Given a specific context, there are potentially a lot of such objects,
each requiring a call to that method to fulfill their purpose.
There could be 200, there could be more than 1000.
That is a lot of references passed around. It feels heavy.

Let us say i changed the signature of the interface method to:
Render ( ref CosWriter writer ) ;
to pass an existing reference to a CosWriter instance(CosWriter is a
class).

Because the ref keyword is thought to be used to actually change that
parameter in the method to which it was passed,
would it be considered bad practice, passing an instance by reference,
although i will not change that parameter in the method?

I am not very keen on passing this instance by value that much, when i
can use the same reference.
I would earn a lot in both memory allocation and speed, would i not?

The only option i have to the Render method implementation on each of
this objects,
is i could check what type each one is, cast to that type to be able to
access a specific property
of it, and perform what otherwise that method Render does, suppressing
that method.
Could that be more efficient? I doubt.

Those properties is mostly System.Int32, in some cases they are
reference types.
So i would not earn anything from that, would i?
Please give me some guidelines, and i am very grateful.

--
Regards,
Dennis JD Myrén
Oslo Kodebureau



Nov 16 '05 #5

P: n/a
Dennis,

Well, think of it like this, SOMETHING has to be passed, right?
Assuming a reference and a reference to a reference are passed the same way,
it doesn't matter what you are doing, because you are always going to pass
something. If the weight for passing something by ref was different than by
val for reference types, then I would say look into it, but it isn't =)
--
- Nicholas Paldino [.NET/C# MVP]
- mv*@spam.guard.caspershouse.com

"Dennis Myrén" <de****@oslokb.no> wrote in message
news:BT********************@news4.e.nsc.no...
OK, maybe i should stick with the current signature.
It is just that, i think, if i can avoid creating 1000 32-bit integers,
and still provide the same functionality, it feels like i should.

Thank you once again, Nicholas.

--
Regards,
Dennis JD Myrén
Oslo Kodebureau
"Nicholas Paldino [.NET/C# MVP]" <mv*@spam.guard.caspershouse.com> wrote
in message news:uO**************@TK2MSFTNGP12.phx.gbl...
Dennis,

Like I said before, I don't think that this is the issue. I think
that if you ran some performance tests between the two, you wouldn't find
any difference.
--
- Nicholas Paldino [.NET/C# MVP]
- mv*@spam.guard.caspershouse.com
"Dennis Myrén" <de****@oslokb.no> wrote in message
news:sJ********************@news4.e.nsc.no...
Thank you for answering, Nicholas.

Actually, i do know i am passing a *reference* to the object; a 32-bit
integer.
However, it still a lot of 32-bit integers.
So, you think i should go for passing by value rather than by
reference(ref)?

--
Regards,
Dennis JD Myrén
Oslo Kodebureau
"Nicholas Paldino [.NET/C# MVP]" <mv*@spam.guard.caspershouse.com> wrote
in message news:Oy**************@TK2MSFTNGP12.phx.gbl...
Dennis,

I think that the assumption you are making is that when you are
passing a reference type around, you are copying it as you make the
call passing the object. This is not the case. You are passing a
reference, which is very small compared to the actual object size.

If you are feeling slowdown, then it is most likely because of code
IN the method, and not how you are passing the parameters. If you were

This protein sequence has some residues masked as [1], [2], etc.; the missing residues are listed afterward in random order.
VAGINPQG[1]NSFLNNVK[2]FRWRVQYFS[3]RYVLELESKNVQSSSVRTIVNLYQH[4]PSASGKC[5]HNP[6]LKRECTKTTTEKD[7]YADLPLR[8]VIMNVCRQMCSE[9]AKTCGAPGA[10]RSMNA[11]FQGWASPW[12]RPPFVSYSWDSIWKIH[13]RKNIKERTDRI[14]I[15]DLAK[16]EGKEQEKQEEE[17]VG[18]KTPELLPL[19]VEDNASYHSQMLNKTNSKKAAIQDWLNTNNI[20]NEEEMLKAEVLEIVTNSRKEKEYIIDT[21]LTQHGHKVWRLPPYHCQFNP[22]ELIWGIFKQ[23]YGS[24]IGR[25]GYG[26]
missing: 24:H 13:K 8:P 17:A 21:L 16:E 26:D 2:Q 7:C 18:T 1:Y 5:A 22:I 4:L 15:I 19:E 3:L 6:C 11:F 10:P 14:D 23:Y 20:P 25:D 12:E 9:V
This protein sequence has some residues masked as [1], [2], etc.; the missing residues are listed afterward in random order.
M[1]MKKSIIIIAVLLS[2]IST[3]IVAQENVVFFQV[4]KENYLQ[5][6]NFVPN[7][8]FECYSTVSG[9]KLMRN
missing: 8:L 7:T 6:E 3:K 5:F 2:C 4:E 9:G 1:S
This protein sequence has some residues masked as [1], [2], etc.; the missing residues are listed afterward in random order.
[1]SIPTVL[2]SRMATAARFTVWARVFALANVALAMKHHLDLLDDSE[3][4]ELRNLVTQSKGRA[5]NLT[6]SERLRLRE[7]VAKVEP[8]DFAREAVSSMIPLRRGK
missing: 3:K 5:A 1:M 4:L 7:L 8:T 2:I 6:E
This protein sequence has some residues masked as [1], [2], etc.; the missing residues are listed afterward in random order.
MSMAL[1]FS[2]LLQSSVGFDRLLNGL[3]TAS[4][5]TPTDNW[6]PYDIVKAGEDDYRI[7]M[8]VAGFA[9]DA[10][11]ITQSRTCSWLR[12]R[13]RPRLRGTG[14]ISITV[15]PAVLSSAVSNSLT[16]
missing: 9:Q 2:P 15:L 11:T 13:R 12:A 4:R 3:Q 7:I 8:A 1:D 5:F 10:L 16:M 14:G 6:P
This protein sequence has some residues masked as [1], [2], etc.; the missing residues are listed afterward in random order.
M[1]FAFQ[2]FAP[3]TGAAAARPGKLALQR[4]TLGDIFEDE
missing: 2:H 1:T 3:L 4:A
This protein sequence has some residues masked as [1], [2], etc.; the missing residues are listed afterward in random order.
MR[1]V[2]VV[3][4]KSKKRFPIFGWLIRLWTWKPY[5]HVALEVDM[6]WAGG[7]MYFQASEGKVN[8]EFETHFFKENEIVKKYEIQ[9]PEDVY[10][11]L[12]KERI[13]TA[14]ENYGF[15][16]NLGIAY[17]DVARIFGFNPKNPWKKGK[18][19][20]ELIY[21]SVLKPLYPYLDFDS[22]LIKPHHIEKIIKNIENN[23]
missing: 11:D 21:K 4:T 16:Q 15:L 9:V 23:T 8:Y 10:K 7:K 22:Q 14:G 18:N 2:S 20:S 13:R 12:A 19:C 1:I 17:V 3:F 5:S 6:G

to take some performance numbers between passing it with and without
the ref keyword, I think you would find they are pretty much exactly
the same.

Hope this helps.
--
- Nicholas Paldino [.NET/C# MVP]
- mv*@spam.guard.caspershouse.com

"Dennis Myrén" <de****@oslokb.no> wrote in message
news:ik********************@news4.e.nsc.no...
>I have these tiny classes, implementing an interface through which
>their method
> Render ( CosWriter writer ) ;
> is called.
> Given a specific context, there are potentially a lot of such objects,
> each requiring a call to that method to fulfill their purpose.
> There could be 200, there could be more than 1000.
> That is a lot of references passed around. It feels heavy.
>
> Let us say i changed the signature of the interface method to:
> Render ( ref CosWriter writer ) ;
> to pass an existing reference to a CosWriter instance(CosWriter is a
> class).
>
> Because the ref keyword is thought to be used to actually change that
> parameter in the method to which it was passed,
> would it be considered bad practice, passing an instance by reference,
> although i will not change that parameter in the method?
>
> I am not very keen on passing this instance by value that much, when i
> can use the same reference.
> I would earn a lot in both memory allocation and speed, would i not?
>
> The only option i have to the Render method implementation on each of
> this objects,
> is i could check what type each one is, cast to that type to be able
> to access a specific property
> of it, and perform what otherwise that method Render does, suppressing
> that method.
> Could that be more efficient? I doubt.
>
> Those properties is mostly System.Int32, in some cases they are
> reference types.
> So i would not earn anything from that, would i?
>
>
> Please give me some guidelines, and i am very grateful.
>
>
>
> --
> Regards,
> Dennis JD Myrén
> Oslo Kodebureau
>



Nov 16 '05 #6

P: n/a
Thank you, Nicholas.

I think that you have now convienced me to stick with my current signature.

I am wishing you a happy weekend.

--
Regards,
Dennis JD Myrén
Oslo Kodebureau
"Nicholas Paldino [.NET/C# MVP]" <mv*@spam.guard.caspershouse.com> wrote in
message news:%2****************@TK2MSFTNGP12.phx.gbl...
Dennis,

Well, think of it like this, SOMETHING has to be passed, right?